John Denver: Christmas for Cowboys
We started our week with John Hartford on the silent river at Christmas Eve; we end it with John Denver on the lonesome prairie, that clear, high tenor ringing out his preference for the sky and the range, the saddle and the reins on Christmas Day.
The songs both come from and celebrate the opposite ends of the country, one with water and wheel, one with snow-covered plains; Hartford's Christmas is warm and damp with the deep South, while Denver's is cold, windy, and snow-covered. But stick 'em together, and there's something eminently paired about these two songs, something deeply akin about their songwriters.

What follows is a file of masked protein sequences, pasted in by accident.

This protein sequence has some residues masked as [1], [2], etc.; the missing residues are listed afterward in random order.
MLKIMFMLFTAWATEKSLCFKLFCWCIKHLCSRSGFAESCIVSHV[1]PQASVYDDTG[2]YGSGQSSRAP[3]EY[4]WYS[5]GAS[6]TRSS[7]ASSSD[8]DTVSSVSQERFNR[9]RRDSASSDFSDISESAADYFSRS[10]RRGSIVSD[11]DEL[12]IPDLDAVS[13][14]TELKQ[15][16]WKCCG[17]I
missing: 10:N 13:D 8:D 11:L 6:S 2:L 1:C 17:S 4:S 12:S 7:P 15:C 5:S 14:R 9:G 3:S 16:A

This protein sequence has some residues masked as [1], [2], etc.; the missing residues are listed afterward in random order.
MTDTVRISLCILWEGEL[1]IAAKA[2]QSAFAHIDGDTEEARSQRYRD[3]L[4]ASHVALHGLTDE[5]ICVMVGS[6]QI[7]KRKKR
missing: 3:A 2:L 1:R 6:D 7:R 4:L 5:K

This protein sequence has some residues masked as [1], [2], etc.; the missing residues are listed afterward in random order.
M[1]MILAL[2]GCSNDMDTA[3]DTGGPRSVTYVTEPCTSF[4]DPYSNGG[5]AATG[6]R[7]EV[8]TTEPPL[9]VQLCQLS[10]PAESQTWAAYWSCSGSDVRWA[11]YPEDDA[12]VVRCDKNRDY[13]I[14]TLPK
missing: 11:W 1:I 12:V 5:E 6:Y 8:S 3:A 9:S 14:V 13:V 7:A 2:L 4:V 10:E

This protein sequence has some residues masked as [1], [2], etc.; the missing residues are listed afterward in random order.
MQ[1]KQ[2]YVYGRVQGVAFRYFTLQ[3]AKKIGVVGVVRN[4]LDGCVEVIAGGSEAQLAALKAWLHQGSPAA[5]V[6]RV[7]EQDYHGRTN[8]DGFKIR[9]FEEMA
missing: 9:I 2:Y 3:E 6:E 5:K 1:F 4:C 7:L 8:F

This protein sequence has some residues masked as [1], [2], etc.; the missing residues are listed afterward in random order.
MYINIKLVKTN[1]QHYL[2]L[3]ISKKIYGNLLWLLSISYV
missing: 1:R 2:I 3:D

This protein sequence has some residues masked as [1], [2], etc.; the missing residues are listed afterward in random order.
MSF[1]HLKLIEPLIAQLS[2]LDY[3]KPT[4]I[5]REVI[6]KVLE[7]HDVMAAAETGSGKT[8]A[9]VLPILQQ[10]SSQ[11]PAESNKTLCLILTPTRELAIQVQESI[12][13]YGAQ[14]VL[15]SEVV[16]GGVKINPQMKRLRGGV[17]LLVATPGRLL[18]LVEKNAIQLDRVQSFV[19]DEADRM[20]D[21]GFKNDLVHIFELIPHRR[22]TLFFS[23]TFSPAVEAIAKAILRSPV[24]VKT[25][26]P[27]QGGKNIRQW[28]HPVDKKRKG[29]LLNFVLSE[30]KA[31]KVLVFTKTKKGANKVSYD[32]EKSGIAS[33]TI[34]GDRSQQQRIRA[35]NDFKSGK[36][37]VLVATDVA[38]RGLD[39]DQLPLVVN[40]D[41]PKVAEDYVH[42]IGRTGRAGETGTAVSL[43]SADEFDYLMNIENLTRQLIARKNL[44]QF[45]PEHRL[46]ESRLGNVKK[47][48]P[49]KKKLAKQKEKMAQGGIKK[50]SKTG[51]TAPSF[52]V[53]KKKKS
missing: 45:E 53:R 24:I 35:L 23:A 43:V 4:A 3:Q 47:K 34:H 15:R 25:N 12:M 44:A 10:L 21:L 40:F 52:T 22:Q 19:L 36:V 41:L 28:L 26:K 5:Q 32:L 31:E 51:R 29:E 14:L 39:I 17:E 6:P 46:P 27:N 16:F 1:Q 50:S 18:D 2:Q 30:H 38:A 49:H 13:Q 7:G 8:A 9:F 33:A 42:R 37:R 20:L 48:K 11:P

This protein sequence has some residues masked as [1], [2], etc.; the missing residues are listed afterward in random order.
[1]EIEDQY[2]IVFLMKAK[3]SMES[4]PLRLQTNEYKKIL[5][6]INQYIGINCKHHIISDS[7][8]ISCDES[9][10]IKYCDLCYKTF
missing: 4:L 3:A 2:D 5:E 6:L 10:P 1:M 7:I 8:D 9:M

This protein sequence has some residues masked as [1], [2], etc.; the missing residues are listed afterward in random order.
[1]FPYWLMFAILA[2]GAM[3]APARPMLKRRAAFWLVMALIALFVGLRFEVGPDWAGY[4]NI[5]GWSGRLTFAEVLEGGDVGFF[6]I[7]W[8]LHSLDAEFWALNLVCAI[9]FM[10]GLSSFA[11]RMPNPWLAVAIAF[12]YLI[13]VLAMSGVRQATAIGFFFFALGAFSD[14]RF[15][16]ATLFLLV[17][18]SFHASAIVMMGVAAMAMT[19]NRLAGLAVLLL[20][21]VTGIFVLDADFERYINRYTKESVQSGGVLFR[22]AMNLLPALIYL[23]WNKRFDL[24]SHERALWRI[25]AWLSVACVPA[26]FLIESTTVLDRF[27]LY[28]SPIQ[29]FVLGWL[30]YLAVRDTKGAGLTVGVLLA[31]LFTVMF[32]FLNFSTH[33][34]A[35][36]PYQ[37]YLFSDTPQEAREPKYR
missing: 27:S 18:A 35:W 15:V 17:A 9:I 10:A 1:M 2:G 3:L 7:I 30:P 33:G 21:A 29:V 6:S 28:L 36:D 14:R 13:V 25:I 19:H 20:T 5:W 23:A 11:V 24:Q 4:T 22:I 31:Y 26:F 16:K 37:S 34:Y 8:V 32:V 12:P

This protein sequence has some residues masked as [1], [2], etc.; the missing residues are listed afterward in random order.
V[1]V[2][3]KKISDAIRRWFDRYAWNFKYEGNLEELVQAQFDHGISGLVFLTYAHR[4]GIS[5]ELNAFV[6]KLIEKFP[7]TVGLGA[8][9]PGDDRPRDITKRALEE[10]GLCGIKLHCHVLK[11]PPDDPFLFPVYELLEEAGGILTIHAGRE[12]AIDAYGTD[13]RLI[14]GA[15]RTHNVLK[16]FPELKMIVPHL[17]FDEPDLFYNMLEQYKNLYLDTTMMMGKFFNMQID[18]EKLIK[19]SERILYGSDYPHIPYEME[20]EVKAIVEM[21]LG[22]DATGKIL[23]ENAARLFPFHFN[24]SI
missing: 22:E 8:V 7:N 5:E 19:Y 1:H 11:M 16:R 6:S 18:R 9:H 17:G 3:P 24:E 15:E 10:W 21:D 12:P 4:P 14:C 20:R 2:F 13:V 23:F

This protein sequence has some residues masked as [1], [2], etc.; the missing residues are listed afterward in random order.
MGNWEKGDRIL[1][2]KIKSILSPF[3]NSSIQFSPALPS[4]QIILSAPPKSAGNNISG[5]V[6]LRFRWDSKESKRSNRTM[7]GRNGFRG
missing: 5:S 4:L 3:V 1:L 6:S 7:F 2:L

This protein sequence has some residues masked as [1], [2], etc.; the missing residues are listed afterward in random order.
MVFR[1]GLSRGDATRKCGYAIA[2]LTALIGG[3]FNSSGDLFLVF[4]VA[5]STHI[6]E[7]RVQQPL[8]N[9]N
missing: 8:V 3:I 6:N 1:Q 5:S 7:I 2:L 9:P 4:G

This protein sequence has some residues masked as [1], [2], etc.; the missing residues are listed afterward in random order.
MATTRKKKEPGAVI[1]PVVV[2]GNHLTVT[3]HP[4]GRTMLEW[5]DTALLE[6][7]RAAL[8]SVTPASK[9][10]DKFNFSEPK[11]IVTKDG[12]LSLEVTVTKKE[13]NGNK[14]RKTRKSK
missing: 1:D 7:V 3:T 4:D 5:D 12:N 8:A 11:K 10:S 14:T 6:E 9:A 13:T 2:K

Guess I've got a soft spot in my heart for songs - and men - that reject the trappings of crass overplayed commercial existence, to celebrate instead the beauty of a workingman's communion with nature, where the the work is sacred, the fire is sustenance, the wide-open horizon is the endless promise of another year, and the starlit sky is a Christmas tree lit from the heavens.
And who can resist one more coversong, for Christmas' sake?
Jars of Clay: Christmas For Cowboys
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